The Supremes Take a Hit

The federalist smoke from medical marijuana reaches the Supreme Court. Can they clear the air on states' rights, pot, and the Constitution?

Angel Raich, defendant in <i>Ashcroft v. Raich</i>, 
speaks to reporters outside the Supreme Court.
Angel Raich, defendant in Ashcroft v. Raich, speaks to reporters outside the Supreme Court. (Photo By Jordan Smith)

Does the federal government have the power to regulate – or, more ominously, to prohibit – the cultivation, possession, and consumption of marijuana by seriously ill patients who use the drug in compliance with state medical marijuana laws? Does the wholly intrastate cultivation and distribution of medicinal marijuana have any effect on interstate commerce of the otherwise illegal drug? If you ask California medi-pot patients Angel Raich and Diane Monson, the answer to each question is a simple and emphatic "no."

Raich and Monson say they use medicinal cannabis in accordance with California's Compassionate Use Act of 1996, which legalizes the use, possession, and cultivation of the herb by seriously ill patients on the recommendation of a doctor or other licensed caregiver. And because the two women use medi-pot that is grown inside California state lines, for which no money changes hands, they argue that the federal government has no power under the Constitution's Commerce Clause to attempt to stop them.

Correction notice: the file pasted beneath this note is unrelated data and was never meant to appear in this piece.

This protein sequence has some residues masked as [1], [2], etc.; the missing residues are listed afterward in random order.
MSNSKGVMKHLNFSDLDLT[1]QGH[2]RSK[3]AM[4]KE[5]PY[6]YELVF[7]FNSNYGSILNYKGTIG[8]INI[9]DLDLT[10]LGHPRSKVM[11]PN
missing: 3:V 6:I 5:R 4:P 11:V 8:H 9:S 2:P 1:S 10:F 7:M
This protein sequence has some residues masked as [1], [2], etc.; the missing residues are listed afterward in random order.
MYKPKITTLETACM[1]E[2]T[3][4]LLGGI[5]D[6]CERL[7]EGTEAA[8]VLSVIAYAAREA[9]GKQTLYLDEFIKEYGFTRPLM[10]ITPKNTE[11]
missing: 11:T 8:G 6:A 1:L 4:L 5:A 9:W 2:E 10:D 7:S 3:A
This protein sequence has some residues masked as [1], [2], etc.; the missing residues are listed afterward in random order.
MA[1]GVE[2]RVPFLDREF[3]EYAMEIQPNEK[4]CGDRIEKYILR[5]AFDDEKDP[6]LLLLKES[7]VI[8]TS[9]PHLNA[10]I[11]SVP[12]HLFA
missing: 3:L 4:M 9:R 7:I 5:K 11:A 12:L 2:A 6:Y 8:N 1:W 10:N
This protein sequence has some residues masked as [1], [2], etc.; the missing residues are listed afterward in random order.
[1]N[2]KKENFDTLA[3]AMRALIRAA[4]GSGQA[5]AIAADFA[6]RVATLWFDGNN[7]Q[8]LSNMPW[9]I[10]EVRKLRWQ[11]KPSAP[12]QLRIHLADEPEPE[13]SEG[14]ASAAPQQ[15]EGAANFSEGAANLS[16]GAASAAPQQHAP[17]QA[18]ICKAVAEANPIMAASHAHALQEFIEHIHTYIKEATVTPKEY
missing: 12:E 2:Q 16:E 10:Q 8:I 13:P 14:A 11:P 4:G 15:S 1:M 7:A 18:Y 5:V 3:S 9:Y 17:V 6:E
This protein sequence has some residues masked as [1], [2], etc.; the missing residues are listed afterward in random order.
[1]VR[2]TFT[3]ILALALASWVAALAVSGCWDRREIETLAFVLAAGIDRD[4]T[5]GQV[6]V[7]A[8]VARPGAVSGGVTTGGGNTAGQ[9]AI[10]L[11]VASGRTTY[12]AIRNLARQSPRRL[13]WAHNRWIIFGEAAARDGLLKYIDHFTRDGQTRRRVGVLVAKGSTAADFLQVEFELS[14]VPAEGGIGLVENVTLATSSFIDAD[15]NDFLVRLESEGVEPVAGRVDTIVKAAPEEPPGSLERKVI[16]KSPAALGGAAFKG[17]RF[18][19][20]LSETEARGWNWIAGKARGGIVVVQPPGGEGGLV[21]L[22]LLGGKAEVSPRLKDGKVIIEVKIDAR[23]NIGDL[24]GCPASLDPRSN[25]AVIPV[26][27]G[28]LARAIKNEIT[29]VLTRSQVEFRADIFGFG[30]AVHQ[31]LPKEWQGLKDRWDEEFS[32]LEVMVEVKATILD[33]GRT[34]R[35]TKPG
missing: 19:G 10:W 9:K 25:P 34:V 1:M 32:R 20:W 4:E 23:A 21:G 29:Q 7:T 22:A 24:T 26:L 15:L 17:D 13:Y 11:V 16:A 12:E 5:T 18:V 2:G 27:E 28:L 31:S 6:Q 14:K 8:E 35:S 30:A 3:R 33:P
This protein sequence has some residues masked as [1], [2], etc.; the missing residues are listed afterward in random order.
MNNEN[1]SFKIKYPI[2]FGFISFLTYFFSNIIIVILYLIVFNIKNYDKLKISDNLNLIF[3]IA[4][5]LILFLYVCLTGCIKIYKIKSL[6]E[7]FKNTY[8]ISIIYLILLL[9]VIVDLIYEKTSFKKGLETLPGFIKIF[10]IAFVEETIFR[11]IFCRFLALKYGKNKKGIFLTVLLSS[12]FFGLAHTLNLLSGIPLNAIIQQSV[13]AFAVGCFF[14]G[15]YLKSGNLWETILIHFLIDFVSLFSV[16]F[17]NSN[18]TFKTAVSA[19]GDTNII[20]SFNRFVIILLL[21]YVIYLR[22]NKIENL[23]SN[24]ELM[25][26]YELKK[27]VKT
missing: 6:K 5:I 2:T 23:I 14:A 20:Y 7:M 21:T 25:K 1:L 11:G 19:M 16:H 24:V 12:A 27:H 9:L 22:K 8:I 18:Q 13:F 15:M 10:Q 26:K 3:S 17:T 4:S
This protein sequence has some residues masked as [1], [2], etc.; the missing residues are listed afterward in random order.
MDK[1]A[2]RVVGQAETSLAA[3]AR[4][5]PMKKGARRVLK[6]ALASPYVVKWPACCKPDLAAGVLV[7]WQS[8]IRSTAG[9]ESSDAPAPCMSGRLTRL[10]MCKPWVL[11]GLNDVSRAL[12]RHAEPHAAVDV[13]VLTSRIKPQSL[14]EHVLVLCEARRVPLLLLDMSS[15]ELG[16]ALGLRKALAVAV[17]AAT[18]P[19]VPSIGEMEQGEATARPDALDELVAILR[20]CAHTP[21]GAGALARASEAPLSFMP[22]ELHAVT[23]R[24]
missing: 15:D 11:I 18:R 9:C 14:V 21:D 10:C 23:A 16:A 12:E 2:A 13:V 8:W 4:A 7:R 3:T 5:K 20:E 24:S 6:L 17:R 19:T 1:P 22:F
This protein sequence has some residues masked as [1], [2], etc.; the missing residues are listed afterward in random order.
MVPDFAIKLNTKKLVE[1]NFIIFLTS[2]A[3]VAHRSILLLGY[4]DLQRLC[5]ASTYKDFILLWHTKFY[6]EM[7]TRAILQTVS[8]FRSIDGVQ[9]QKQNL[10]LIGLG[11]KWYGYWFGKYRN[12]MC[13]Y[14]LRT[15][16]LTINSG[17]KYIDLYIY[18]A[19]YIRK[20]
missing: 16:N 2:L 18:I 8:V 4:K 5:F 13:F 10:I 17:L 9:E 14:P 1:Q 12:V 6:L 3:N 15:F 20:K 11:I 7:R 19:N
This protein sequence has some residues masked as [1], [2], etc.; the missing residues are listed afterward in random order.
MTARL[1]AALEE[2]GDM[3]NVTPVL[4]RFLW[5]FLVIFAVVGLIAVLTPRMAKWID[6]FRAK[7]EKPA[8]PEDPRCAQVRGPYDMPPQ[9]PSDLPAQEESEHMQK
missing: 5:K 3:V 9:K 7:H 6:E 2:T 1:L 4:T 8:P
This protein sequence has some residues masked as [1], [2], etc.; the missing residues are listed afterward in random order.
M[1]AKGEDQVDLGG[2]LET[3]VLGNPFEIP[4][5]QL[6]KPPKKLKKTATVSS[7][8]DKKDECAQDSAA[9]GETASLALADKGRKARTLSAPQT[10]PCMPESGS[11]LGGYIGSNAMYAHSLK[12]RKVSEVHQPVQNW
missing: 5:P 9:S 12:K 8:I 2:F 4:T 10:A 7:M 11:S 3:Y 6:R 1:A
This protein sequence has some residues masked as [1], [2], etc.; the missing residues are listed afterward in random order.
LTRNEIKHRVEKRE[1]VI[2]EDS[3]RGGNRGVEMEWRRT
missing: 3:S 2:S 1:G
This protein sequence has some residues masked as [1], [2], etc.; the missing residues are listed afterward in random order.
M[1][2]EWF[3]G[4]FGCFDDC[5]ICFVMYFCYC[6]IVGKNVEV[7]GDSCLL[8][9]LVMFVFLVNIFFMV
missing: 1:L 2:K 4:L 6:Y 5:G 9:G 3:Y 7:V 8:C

Conversely, according to the federal government – represented, in this case, by retiring U.S. Attorney General John Ashcroft and Drug Enforcement Administration head Karen Tandy – the answer to each question is a similarly simple and emphatic "yes." The feds say marijuana is an illegal drug, listed as a Schedule I drug under the federal Controlled Substances Act, meaning it has a high potential for abuse and no "medically acceptable" use. Under the CSA, therefore, the feds are legally responsible for halting all production and distribution of the drug, regardless of the permissiveness of individual state laws. In short, the feds argue, their regulatory power trumps any state law.